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Old Moster Church
According to Norse legend, the first Christian church was established on this site in Norway in 995. The current structure is much newer, dating from the 1100s. :-)
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View to from the top of the hill Vetahaugen. Our tender is moored, but not quite visible, at far right near the blue-hulled boat with the white house.
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Stone Cross
Stone cross, unveiled by King Hakon VII in 1924 on the the 900th anniversary of the Christian court being established at Mosterhamn.
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Moster Amfi
The Moster Amfi, built from an old limestone mine in the 1980s, is considered one of Europe’s most beautiful outdoor amphitheaters. Kaare Svaboe recommended we pass through Royksund Canal and visit the amphitheatre at Moster, and we really enjoyed both.
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King’s Stone
The “King’s Stone”, signed by King Olav V, King Harald and Queen Sonja, is believed to be where the first Christian laws were read in 1024.
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Passing through the tunnel to Gruveparken, a large disused mine that local residents have turned into an outdoor recreation area.
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Cart and Rails
Old mining cart and railway, with part of the Gruveparken recreation area visible behind.
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A house cat in the sun at Mosterhamn getting cleaned up for the evening.
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Looking southeast past beautiful wooden boats moored at Mosterhamn.
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Happy Birthday James!
James blowing out the candle on his birthday cake. He’s not admitting the age, but we’re certain the candles wouldn’t have fit.
Show locations on map Click the travel log icon on the left to see these locations on a map, with the complete log of our cruise.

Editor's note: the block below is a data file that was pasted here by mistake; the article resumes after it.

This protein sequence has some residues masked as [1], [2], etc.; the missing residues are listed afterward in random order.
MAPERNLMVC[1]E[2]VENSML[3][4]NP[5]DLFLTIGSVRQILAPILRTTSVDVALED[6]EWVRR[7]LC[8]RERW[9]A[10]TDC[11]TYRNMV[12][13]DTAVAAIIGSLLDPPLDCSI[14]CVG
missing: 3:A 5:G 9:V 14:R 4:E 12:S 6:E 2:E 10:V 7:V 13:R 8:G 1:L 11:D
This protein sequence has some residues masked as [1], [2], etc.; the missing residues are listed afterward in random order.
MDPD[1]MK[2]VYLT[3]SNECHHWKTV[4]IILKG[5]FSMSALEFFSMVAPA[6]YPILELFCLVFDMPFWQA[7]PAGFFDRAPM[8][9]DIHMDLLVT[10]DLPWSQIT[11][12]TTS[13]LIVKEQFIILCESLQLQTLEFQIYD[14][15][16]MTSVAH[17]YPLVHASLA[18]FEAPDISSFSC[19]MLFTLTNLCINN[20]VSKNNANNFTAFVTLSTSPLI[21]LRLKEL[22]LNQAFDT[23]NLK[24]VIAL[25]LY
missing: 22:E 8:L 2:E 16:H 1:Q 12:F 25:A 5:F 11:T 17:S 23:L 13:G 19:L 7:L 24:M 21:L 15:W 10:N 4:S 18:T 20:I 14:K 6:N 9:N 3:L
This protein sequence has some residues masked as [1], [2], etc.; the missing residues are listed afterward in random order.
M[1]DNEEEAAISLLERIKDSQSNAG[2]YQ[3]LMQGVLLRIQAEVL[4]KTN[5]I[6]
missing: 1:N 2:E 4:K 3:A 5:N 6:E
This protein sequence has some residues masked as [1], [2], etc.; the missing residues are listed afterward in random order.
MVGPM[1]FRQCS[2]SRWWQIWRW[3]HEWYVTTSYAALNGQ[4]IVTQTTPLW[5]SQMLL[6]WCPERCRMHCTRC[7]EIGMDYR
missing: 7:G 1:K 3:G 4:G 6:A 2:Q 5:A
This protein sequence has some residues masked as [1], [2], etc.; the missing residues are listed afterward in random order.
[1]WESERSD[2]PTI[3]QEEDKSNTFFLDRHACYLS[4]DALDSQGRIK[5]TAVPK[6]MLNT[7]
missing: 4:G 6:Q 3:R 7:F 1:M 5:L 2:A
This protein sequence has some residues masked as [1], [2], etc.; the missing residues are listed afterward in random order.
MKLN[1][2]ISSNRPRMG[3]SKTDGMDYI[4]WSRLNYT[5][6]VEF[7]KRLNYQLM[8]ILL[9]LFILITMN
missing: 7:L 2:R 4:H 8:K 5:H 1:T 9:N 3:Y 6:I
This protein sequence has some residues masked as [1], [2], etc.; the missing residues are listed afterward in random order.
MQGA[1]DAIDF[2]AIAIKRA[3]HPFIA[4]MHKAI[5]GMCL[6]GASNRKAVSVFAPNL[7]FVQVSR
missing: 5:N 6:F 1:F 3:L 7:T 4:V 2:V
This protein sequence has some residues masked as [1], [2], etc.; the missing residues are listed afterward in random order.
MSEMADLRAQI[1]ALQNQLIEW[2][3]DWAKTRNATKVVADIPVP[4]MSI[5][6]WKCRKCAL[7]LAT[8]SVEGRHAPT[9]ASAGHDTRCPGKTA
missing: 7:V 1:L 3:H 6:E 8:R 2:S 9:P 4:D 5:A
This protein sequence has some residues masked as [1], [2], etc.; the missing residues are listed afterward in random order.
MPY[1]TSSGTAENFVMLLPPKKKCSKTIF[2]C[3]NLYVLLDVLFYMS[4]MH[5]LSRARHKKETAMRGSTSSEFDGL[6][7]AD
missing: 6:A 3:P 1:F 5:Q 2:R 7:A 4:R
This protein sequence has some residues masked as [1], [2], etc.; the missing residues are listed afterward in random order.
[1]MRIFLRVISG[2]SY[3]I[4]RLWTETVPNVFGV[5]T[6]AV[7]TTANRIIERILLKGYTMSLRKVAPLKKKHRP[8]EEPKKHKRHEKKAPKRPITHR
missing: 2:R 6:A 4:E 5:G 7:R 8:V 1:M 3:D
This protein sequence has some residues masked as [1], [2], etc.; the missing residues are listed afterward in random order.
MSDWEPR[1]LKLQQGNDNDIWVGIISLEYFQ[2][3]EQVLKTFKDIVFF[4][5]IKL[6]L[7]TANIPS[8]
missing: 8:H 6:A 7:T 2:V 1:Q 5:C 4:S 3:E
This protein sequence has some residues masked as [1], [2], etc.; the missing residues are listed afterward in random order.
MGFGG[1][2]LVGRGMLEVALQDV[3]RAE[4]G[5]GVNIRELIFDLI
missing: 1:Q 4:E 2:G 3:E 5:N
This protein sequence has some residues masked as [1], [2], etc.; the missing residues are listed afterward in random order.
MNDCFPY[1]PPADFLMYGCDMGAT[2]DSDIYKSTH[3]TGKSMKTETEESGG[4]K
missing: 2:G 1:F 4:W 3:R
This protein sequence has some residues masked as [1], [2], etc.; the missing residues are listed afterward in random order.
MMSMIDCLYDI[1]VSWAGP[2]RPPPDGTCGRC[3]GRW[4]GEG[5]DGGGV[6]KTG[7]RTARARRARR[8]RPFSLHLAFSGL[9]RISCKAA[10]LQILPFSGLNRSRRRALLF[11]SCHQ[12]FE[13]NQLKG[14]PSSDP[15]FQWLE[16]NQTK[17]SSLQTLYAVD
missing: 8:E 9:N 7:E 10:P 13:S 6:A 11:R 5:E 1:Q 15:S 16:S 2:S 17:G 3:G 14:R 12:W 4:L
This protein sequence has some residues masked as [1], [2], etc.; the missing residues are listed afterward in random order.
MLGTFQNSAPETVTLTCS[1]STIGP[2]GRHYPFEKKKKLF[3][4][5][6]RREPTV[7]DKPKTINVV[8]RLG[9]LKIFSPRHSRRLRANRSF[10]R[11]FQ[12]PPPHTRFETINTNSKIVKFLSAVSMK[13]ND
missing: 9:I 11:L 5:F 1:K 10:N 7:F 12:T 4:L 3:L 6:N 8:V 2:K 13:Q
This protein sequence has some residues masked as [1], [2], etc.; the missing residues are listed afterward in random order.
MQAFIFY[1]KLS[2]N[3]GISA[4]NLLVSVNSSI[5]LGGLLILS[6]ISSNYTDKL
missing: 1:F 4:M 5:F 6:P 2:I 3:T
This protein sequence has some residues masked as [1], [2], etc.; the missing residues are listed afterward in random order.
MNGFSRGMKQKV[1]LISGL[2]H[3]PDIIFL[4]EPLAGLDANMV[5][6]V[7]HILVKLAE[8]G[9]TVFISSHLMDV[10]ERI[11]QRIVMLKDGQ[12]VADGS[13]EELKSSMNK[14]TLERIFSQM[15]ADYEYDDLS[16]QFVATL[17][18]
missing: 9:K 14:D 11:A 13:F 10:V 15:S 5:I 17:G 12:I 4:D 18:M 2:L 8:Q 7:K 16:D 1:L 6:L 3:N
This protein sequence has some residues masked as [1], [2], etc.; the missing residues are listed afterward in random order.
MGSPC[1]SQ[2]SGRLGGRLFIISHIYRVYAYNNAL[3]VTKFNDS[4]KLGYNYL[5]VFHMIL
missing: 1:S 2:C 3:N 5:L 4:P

On the map page, clicking on a camera or text icon will display a picture and/or log entry for that location, and clicking on the smaller icons along the route will display latitude, longitude and other navigation data for that location. And a live map of our current route and most recent log entries always is available at


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4 comments on “Moster
  1. Andrew says:

    Hello and Happy Belated Birthday James. How is the holding when anchoring in this area? In general, what is the seabed like? Thank you for your time publishing this blog, it is a true joy to read.

    • We approach anchoring in an unusual way where, when a boat is new, we watch the anchor rode angle in a given depth in a 40 to 45 kt blow. Then we find the RPM in reverse that duplicates this load. Once that has been done, then we always set the anchor to this loading. Most experts recommend that an anchor be given time to set but we chose to hit it hard right away. That will occasionally cause an anchorage to not work for us that could have been fine if we had allowed the anchor time to set but it also means the anchor is really in there so we don’t have to stand anchor watch or worry when we are away from the boat. It’s an approach that makes anchoring more relaxing for us and it’s very rare we are unable to get a hold (less than once a year). The Rocna is quite good.

      All anchorages we accept pass the above test so, by definition, all anchorages we use have good holding. We also measure how far an anchor drags between drop point and set point and the last one with material difference between drop and set was a couple of weeks ago when we were video our anchoring procedure. Ironically the only time we have had less than excellent holding in Norway was this situation with the video rolling. But, we’ll keep it since it shows our setting procedure and how we deal with it when we don’t get an adequate set. Once that video is done (probably after we leave Norway later this year when we have more time), we’ll post a pointer to it here.

  2. George Hanna says:

    Happy Birthday James, wish you many many more happy birthdays ahead.